from tradition:
Low-cost variability. In conventional products,
variability is costly because it requires variation in
physical parts. But the software in smart, connected
products makes variability far cheaper. For example,
John Deere used to manufacture multiple versions
of engines, each providing a different level of horsepower. It now can alter the horsepower of a standard physical engine using software alone. Similarly,
digital user interfaces can replace dials and buttons,
making it easy and less expensive to modify a product by, say, changing control options. Meeting customer needs for variability through software, not
hardware, is a critical new design discipline.
Manufacturing goes beyond
production of the physical
object, because operating
a smart, connected product
requires a supporting
cloud-based system.
Variability is needed not only across customer
segments but also across geographies. Software
also makes it easier to localize products for different countries and languages. However, emerging
local regulations for data standards, such as those
governing the transmission of data across national
boundaries, require duplication of data storage infrastructure or applications. Such regulations are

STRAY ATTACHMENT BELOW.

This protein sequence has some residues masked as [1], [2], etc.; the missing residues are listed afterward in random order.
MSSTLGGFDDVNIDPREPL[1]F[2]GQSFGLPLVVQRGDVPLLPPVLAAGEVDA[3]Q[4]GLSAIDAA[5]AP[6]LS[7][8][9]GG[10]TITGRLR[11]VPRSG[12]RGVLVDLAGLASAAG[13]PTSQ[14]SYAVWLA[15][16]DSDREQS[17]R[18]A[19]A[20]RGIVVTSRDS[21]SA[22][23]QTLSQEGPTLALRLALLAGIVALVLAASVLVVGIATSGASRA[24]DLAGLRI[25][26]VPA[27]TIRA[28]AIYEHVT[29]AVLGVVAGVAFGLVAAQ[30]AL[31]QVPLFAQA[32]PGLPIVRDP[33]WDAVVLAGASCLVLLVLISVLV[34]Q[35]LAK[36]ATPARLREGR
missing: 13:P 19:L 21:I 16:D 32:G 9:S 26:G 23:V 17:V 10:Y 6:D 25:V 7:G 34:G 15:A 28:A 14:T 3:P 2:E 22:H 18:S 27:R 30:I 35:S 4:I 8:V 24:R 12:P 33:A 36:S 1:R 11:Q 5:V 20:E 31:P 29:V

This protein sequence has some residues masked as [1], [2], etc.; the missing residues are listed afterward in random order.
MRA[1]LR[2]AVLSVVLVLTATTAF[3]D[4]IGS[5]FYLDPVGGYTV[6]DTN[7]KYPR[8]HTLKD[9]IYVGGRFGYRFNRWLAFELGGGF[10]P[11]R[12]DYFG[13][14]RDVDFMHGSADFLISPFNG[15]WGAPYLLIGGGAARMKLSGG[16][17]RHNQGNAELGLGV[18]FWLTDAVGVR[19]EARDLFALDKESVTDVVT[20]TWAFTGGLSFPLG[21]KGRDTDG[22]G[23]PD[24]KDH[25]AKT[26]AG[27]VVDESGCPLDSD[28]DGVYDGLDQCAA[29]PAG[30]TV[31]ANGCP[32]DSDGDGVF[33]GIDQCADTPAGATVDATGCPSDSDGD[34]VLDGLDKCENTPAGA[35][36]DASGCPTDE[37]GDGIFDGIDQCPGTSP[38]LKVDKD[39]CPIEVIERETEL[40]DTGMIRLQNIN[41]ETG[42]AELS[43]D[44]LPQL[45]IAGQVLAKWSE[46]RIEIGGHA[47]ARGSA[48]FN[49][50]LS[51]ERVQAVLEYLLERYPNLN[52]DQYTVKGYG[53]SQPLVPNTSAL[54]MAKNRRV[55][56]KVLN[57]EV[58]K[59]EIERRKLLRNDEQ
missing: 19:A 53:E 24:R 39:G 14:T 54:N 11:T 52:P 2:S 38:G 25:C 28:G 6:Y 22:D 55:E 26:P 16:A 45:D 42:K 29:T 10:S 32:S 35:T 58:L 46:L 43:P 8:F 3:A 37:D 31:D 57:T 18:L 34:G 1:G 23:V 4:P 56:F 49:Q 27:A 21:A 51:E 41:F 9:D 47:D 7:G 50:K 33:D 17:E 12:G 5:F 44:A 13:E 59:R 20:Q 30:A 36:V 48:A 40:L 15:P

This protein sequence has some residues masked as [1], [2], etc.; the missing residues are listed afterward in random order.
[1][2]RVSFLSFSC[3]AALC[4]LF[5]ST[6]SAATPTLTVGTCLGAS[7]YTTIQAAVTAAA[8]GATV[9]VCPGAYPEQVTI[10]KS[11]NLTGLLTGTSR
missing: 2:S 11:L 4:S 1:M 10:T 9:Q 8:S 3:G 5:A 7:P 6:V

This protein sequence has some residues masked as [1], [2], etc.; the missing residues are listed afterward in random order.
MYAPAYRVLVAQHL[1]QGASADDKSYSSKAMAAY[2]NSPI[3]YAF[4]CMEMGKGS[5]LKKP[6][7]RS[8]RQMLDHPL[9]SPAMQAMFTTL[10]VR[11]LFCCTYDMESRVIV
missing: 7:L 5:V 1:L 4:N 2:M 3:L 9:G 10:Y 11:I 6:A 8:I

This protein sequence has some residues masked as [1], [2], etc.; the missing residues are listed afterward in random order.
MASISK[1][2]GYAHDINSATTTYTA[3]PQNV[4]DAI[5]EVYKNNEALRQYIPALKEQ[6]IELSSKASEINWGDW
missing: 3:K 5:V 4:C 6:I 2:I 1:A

introducing new country and regional differences,
sometimes for political reasons.
Evergreen design. In the old model, products
were designed in discrete generations. The new
product incorporated a full set of desired improvements, and the design was then fixed until the next
generation. Smart, connected products, however,
can be continually upgraded via software, often remotely. Products also can be fine-tuned to meet new
customer requirements or solve performance issues.
The performance of ABB Robotics’ industrial machines, for example, can be remotely monitored and
adjusted by end users during operation. Companies
102 Harvard Business Review October 2015
can release new features that are works-in-process,
not finalized. Recently, Tesla began putting an “autopilot” system in its cars, but with the intention of enhancing the system’s capabilities over time through
remote software updates.